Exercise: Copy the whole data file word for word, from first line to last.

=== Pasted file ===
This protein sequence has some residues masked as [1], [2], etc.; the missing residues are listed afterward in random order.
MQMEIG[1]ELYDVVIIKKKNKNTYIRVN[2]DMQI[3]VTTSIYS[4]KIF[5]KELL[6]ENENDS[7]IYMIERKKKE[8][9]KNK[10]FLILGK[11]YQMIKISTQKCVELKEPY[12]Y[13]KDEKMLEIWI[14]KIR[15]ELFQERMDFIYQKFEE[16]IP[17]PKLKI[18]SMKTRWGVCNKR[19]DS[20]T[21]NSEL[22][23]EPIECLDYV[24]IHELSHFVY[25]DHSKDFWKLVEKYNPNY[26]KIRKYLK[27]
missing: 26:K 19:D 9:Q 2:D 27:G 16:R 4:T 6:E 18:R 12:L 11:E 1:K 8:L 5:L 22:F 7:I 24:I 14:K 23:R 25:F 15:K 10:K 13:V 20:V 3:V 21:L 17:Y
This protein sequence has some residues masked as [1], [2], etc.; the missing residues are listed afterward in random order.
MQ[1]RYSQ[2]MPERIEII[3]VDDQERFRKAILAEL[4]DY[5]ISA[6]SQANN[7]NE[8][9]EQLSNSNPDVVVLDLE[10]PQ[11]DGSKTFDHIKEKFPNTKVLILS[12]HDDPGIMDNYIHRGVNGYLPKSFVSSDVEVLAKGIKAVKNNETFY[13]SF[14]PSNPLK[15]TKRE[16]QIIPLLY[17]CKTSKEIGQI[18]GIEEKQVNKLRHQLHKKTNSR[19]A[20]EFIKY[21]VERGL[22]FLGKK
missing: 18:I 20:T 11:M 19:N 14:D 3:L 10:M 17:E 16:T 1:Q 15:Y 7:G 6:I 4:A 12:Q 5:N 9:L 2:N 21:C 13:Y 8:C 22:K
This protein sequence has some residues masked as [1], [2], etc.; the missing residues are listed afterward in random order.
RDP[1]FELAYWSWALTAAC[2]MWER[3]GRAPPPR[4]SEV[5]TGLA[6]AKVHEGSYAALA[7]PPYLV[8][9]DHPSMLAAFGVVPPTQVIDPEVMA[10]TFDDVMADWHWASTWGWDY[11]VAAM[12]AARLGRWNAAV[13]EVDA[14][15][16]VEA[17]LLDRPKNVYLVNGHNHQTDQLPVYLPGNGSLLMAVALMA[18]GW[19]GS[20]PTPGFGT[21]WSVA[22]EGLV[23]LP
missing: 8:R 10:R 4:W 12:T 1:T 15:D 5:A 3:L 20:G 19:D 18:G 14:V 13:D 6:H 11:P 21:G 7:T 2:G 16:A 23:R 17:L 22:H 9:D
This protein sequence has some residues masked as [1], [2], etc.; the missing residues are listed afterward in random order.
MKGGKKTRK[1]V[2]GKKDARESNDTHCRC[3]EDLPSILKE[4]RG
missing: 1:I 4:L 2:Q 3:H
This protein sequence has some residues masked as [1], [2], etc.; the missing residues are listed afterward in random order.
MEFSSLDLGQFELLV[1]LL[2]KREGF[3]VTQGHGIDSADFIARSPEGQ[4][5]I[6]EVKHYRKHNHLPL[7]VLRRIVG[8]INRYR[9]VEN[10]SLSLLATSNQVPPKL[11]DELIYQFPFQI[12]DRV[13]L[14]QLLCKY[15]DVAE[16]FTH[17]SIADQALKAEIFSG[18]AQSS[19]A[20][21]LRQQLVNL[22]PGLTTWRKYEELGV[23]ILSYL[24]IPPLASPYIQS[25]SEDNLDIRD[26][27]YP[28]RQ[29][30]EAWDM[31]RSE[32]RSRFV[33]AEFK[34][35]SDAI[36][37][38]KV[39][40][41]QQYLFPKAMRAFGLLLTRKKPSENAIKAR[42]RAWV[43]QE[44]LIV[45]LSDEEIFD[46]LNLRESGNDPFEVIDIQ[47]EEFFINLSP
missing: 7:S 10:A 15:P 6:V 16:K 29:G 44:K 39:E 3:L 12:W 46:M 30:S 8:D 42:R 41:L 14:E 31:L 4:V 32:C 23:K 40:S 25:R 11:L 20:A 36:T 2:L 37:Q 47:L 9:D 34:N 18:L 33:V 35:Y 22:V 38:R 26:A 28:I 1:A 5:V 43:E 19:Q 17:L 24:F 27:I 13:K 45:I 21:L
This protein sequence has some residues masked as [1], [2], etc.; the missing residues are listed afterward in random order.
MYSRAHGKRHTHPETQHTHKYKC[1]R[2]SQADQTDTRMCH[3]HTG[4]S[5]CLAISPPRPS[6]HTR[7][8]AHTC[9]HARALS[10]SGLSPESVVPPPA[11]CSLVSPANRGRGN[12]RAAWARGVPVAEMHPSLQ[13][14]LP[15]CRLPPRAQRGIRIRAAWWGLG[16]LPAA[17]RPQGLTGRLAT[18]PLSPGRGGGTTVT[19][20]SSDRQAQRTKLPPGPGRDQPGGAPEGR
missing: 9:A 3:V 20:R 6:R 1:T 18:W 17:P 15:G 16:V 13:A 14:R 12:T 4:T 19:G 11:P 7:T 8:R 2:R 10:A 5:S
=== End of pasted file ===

This protein sequence has some residues masked as [1], [2], etc.; the missing residues are listed afterward in random order.
MQMEIG[1]ELYDVVIIKKKNKNTYIRVN[2]DMQI[3]VTTSIYS[4]KIF[5]KELL[6]ENENDS[7]IYMIERKKKE[8][9]KNK[10]FLILGK[11]YQMIKISTQKCVELKEPY[12]Y[13]KDEKMLEIWI[14]KIR[15]ELFQERMDFIYQKFEE[16]IP[17]PKLKI[18]SMKTRWGVCNKR[19]DS[20]T[21]NSEL[22][23]EPIECLDYV[24]IHELSHFVY[25]DHSKDFWKLVEKYNPNY[26]KIRKYLK[27]
missing: 26:K 19:D 9:Q 2:D 27:G 16:R 4:T 6:E 18:R 12:L 11:E 1:K 8:L 5:L 22:F 7:I 24:I 14:K 23:R 25:F 15:K 10:K 13:V 20:V 3:V 21:L 17:Y
This protein sequence has some residues masked as [1], [2], etc.; the missing residues are listed afterward in random order.
MQ[1]RYSQ[2]MPERIEII[3]VDDQERFRKAILAEL[4]DY[5]ISA[6]SQANN[7]NE[8][9]EQLSNSNPDVVVLDLE[10]PQ[11]DGSKTFDHIKEKFPNTKVLILS[12]HDDPGIMDNYIHRGVNGYLPKSFVSSDVEVLAKGIKAVKNNETFY[13]SF[14]PSNPLK[15]TKRE[16]QIIPLLY[17]CKTSKEIGQI[18]GIEEKQVNKLRHQLHKKTNSR[19]A[20]EFIKY[21]VERGL[22]FLGKK
missing: 18:I 20:T 11:M 19:N 14:D 3:L 10:M 17:E 16:T 1:Q 15:Y 7:G 6:I 4:A 12:Q 5:N 9:L 2:N 21:C 13:Y 8:C 22:K
This protein sequence has some residues masked as [1], [2], etc.; the missing residues are listed afterward in random order.
RDP[1]FELAYWSWALTAAC[2]MWER[3]GRAPPPR[4]SEV[5]TGLA[6]AKVHEGSYAALA[7]PPYLV[8][9]DHPSMLAAFGVVPPTQVIDPEVMA[10]TFDDVMADWHWASTWGWDY[11]VAAM[12]AARLGRWNAAV[13]EVDA[14][15][16]VEA[17]LLDRPKNVYLVNGHNHQTDQLPVYLPGNGSLLMAVALMA[18]GW[19]GS[20]PTPGFGT[21]WSVA[22]EGLV[23]LP
missing: 8:R 10:R 4:W 12:T 1:T 15:D 5:A 3:L 20:G 19:D 18:G 14:V 13:D 6:H 11:P 21:G 7:T 2:G 16:A 23:R 17:L 22:H 9:D
This protein sequence has some residues masked as [1], [2], etc.; the missing residues are listed afterward in random order.
MKGGKKTRK[1]V[2]GKKDARESNDTHCRC[3]EDLPSILKE[4]RG
missing: 1:I 4:L 2:Q 3:H
This protein sequence has some residues masked as [1], [2], etc.; the missing residues are listed afterward in random order.
MEFSSLDLGQFELLV[1]LL[2]KREGF[3]VTQGHGIDSADFIARSPEGQ[4][5]I[6]EVKHYRKHNHLPL[7]VLRRIVG[8]INRYR[9]VEN[10]SLSLLATSNQVPPKL[11]DELIYQFPFQI[12]DRV[13]L[14]QLLCKY[15]DVAE[16]FTH[17]SIADQALKAEIFSG[18]AQSS[19]A[20][21]LRQQLVNL[22]PGLTTWRKYEELGV[23]ILSYL[24]IPPLASPYIQS[25]SEDNLDIRD[26][27]YP[28]RQ[29][30]EAWDM[31]RSE[32]RSRFV[33]AEFK[34][35]SDAI[36][37][38]KV[39][40][41]QQYLFPKAMRAFGLLLTRKKPSENAIKAR[42]RAWV[43]QE[44]LIV[45]LSDEEIFD[46]LNLRESGNDPFEVIDIQ[47]EEFFINLSP
missing: 7:S 10:A 15:P 6:V 16:K 29:G 44:K 39:E 3:L 12:W 46:M 30:S 8:D 42:R 41:L 14:E 31:L 4:V 32:C 23:K 40:S 25:R 11:L 20:A 36:T 2:L 37:Q 47:L 9:D 34:N 18:L 33:V 35:Y 22:V 38:R 26:A 28:I 1:A 5:V 43:E 19:Q 17:L 24:F 27:I 13:K 45:I 21:L
This protein sequence has some residues masked as [1], [2], etc.; the missing residues are listed afterward in random order.
MYSRAHGKRHTHPETQHTHKYKC[1]R[2]SQADQTDTRMCH[3]HTG[4]S[5]CLAISPPRPS[6]HTR[7][8]AHTC[9]HARALS[10]SGLSPESVVPPPA[11]CSLVSPANRGRGN[12]RAAWARGVPVAEMHPSLQ[13][14]LP[15]CRLPPRAQRGIRIRAAWWGLG[16]LPAA[17]RPQGLTGRLAT[18]PLSPGRGGGTTVT[19][20]SSDRQAQRTKLPPGPGRDQPGGAPEGR
missing: 9:A 3:V 20:R 6:R 1:T 18:W 17:P 15:G 16:V 13:A 14:R 12:T 4:T 19:G 11:P 7:T 8:R 2:R 10:A 5:S